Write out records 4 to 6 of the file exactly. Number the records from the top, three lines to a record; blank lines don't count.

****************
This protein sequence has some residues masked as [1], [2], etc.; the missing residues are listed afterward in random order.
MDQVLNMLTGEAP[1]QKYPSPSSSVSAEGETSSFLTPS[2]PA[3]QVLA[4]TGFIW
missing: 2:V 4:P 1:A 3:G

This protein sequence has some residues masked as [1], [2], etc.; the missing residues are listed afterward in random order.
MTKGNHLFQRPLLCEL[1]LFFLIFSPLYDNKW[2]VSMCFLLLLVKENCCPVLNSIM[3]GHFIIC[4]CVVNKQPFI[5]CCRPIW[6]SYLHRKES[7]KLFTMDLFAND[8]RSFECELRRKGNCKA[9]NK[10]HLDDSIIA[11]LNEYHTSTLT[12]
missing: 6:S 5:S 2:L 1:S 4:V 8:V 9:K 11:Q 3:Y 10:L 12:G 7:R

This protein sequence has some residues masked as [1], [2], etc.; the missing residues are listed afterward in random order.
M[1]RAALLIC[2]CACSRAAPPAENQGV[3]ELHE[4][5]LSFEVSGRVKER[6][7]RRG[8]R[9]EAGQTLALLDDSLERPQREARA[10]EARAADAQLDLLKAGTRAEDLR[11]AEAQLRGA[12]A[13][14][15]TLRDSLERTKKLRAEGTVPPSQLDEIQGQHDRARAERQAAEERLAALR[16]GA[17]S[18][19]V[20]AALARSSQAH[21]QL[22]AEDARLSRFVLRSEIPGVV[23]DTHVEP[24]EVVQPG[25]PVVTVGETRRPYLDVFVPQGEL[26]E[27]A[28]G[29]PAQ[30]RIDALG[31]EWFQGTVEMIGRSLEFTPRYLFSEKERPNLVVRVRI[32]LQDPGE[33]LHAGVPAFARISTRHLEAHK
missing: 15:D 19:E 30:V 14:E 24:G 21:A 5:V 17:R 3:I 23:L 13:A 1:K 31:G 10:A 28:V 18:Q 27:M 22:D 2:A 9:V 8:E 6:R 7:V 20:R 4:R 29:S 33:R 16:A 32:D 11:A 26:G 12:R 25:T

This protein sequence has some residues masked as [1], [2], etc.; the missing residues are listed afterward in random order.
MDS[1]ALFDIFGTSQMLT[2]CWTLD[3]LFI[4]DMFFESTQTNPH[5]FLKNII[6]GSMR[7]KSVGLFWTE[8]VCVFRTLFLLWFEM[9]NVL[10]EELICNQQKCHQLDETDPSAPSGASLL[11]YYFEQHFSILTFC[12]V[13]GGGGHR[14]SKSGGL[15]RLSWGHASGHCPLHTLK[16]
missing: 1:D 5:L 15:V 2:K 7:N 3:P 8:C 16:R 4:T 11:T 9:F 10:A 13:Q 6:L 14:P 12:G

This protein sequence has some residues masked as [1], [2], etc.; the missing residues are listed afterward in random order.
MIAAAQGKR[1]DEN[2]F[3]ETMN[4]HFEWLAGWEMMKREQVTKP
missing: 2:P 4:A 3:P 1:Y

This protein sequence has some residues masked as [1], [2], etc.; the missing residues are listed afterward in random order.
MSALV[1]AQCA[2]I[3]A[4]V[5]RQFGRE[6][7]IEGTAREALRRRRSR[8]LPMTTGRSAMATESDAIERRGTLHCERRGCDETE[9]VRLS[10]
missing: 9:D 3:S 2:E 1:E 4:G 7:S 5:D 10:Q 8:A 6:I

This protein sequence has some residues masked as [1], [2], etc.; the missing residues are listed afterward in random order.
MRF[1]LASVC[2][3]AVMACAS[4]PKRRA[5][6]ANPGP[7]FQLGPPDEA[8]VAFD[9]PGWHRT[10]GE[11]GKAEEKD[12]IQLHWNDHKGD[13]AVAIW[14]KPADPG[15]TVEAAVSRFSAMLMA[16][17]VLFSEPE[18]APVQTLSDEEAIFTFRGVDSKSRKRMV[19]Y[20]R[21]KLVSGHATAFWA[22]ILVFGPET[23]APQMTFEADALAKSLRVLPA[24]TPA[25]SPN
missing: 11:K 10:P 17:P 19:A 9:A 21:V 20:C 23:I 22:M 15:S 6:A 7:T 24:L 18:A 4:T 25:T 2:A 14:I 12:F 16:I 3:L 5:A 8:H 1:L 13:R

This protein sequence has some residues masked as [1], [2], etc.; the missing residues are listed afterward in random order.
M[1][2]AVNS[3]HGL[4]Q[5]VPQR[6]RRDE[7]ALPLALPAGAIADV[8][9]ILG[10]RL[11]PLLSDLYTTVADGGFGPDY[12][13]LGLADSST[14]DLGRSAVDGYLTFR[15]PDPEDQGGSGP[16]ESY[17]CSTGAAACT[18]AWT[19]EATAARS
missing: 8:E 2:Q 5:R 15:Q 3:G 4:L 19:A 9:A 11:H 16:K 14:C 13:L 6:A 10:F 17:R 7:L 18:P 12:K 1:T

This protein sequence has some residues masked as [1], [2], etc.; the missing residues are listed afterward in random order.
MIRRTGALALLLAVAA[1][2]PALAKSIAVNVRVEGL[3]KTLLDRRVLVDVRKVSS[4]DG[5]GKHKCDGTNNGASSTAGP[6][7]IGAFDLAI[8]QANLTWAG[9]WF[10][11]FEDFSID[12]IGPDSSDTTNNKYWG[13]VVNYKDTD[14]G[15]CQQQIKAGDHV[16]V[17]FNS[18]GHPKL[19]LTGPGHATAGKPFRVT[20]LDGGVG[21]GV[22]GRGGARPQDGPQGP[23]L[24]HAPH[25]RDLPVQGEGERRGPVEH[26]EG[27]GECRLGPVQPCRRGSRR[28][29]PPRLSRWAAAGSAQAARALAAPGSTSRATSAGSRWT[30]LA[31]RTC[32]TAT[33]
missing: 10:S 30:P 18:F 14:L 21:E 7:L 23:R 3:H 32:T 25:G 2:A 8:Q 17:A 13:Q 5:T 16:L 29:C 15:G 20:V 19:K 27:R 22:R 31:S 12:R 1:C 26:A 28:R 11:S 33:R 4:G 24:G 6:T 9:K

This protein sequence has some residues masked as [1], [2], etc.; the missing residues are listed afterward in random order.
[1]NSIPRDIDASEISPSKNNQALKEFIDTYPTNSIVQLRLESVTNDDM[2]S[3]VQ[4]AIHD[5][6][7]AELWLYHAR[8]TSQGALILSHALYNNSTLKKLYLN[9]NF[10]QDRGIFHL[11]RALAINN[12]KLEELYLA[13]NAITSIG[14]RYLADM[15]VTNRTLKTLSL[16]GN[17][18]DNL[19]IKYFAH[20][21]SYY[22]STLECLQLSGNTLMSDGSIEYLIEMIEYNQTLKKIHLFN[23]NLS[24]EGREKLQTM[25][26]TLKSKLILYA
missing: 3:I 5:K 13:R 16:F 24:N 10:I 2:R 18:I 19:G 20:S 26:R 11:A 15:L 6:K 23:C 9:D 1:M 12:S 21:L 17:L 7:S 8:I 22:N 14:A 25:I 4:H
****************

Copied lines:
This protein sequence has some residues masked as [1], [2], etc.; the missing residues are listed afterward in random order.
MDS[1]ALFDIFGTSQMLT[2]CWTLD[3]LFI[4]DMFFESTQTNPH[5]FLKNII[6]GSMR[7]KSVGLFWTE[8]VCVFRTLFLLWFEM[9]NVL[10]EELICNQQKCHQLDETDPSAPSGASLL[11]YYFEQHFSILTFC[12]V[13]GGGGHR[14]SKSGGL[15]RLSWGHASGHCPLHTLK[16]
missing: 1:D 5:L 15:V 2:K 7:N 3:P 8:C 16:R 4:T 11:T 9:F 10:A 13:Q 6:L 14:P 12:G

This protein sequence has some residues masked as [1], [2], etc.; the missing residues are listed afterward in random order.
MIAAAQGKR[1]DEN[2]F[3]ETMN[4]HFEWLAGWEMMKREQVTKP
missing: 2:P 4:A 3:P 1:Y

This protein sequence has some residues masked as [1], [2], etc.; the missing residues are listed afterward in random order.
MSALV[1]AQCA[2]I[3]A[4]V[5]RQFGRE[6][7]IEGTAREALRRRRSR[8]LPMTTGRSAMATESDAIERRGTLHCERRGCDETE[9]VRLS[10]
missing: 9:D 3:S 2:E 1:E 4:G 7:S 5:D 10:Q 8:A 6:I